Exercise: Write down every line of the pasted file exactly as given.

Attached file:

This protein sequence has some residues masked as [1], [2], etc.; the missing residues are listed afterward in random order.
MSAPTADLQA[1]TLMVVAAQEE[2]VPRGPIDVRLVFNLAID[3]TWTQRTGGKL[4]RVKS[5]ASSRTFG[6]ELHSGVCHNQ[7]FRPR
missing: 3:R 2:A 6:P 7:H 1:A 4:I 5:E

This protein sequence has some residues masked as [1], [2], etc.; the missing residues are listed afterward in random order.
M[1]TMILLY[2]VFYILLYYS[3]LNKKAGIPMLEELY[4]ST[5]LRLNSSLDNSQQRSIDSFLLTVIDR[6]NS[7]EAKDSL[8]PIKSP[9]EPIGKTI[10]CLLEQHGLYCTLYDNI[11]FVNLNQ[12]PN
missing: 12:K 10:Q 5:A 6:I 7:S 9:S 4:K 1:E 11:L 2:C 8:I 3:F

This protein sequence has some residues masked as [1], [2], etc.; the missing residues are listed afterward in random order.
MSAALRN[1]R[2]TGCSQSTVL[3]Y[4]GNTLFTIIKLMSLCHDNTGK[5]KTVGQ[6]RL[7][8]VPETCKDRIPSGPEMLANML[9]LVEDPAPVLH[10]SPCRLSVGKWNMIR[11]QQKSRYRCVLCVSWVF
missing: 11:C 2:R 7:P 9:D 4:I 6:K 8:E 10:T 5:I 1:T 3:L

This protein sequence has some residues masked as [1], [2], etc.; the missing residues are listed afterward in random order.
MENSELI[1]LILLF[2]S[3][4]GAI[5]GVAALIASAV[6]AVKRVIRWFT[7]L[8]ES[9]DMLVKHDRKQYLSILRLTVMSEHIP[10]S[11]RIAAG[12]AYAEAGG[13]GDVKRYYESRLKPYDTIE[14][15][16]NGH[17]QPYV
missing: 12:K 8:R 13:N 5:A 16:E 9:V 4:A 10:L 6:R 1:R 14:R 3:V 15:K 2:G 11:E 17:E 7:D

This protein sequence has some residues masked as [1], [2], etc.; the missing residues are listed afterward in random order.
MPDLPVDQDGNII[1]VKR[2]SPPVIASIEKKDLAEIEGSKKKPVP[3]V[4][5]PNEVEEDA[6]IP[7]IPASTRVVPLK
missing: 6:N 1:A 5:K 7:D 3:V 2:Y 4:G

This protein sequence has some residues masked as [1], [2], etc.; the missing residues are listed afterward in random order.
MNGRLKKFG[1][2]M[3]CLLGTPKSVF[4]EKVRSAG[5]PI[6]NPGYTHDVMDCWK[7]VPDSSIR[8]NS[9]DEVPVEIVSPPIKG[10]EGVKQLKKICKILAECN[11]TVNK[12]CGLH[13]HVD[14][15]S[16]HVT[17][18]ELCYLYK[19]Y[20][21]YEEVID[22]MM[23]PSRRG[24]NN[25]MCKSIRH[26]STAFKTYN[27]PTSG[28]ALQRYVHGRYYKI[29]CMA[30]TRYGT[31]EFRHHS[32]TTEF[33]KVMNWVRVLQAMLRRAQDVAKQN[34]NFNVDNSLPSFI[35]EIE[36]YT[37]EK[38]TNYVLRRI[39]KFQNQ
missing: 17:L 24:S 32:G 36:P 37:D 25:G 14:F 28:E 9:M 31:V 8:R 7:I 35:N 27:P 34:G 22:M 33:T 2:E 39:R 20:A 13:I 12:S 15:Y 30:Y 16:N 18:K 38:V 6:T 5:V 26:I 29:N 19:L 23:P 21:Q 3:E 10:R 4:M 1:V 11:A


This protein sequence has some residues masked as [1], [2], etc.; the missing residues are listed afterward in random order.
MSAPTADLQA[1]TLMVVAAQEE[2]VPRGPIDVRLVFNLAID[3]TWTQRTGGKL[4]RVKS[5]ASSRTFG[6]ELHSGVCHNQ[7]FRPR
missing: 3:R 2:A 6:P 7:H 1:A 4:I 5:E

This protein sequence has some residues masked as [1], [2], etc.; the missing residues are listed afterward in random order.
M[1]TMILLY[2]VFYILLYYS[3]LNKKAGIPMLEELY[4]ST[5]LRLNSSLDNSQQRSIDSFLLTVIDR[6]NS[7]EAKDSL[8]PIKSP[9]EPIGKTI[10]CLLEQHGLYCTLYDNI[11]FVNLNQ[12]PN
missing: 12:K 10:Q 5:A 6:I 7:S 9:S 4:K 1:E 11:L 2:C 8:I 3:F

This protein sequence has some residues masked as [1], [2], etc.; the missing residues are listed afterward in random order.
MSAALRN[1]R[2]TGCSQSTVL[3]Y[4]GNTLFTIIKLMSLCHDNTGK[5]KTVGQ[6]RL[7][8]VPETCKDRIPSGPEMLANML[9]LVEDPAPVLH[10]SPCRLSVGKWNMIR[11]QQKSRYRCVLCVSWVF
missing: 11:C 2:R 7:P 9:D 4:I 6:K 8:E 10:T 5:I 1:T 3:L

This protein sequence has some residues masked as [1], [2], etc.; the missing residues are listed afterward in random order.
MENSELI[1]LILLF[2]S[3][4]GAI[5]GVAALIASAV[6]AVKRVIRWFT[7]L[8]ES[9]DMLVKHDRKQYLSILRLTVMSEHIP[10]S[11]RIAAG[12]AYAEAGG[13]GDVKRYYESRLKPYDTIE[14][15][16]NGH[17]QPYV
missing: 12:K 8:R 13:N 5:A 16:E 9:V 4:A 10:L 6:R 1:R 14:R 3:V 15:K 2:G 11:E 17:E 7:D

This protein sequence has some residues masked as [1], [2], etc.; the missing residues are listed afterward in random order.
MPDLPVDQDGNII[1]VKR[2]SPPVIASIEKKDLAEIEGSKKKPVP[3]V[4][5]PNEVEEDA[6]IP[7]IPASTRVVPLK
missing: 6:N 1:A 5:K 7:D 3:V 2:Y 4:G

This protein sequence has some residues masked as [1], [2], etc.; the missing residues are listed afterward in random order.
MNGRLKKFG[1][2]M[3]CLLGTPKSVF[4]EKVRSAG[5]PI[6]NPGYTHDVMDCWK[7]VPDSSIR[8]NS[9]DEVPVEIVSPPIKG[10]EGVKQLKKICKILAECN[11]TVNK[12]CGLH[13]HVD[14][15]S[16]HVT[17][18]ELCYLYK[19]Y[20][21]YEEVID[22]MM[23]PSRRG[24]NN[25]MCKSIRH[26]STAFKTYN[27]PTSG[28]ALQRYVHGRYYKI[29]CMA[30]TRYGT[31]EFRHHS[32]TTEF[33]KVMNWVRVLQAMLRRAQDVAKQN[34]NFNVDNSLPSFI[35]EIE[36]YT[37]EK[38]TNYVLRRI[39]KFQNQ
missing: 17:L 24:S 32:G 36:P 37:D 25:G 14:F 28:E 9:M 31:V 8:R 7:I 35:N 27:P 34:G 22:M 33:T 2:E 39:R 20:A 13:I 12:S 15:Y 30:Y 16:N 18:K 38:V 6:T 5:V 26:I 29:N 19:L 23:P 21:Q 3:E 10:R 4:M 1:V 11:A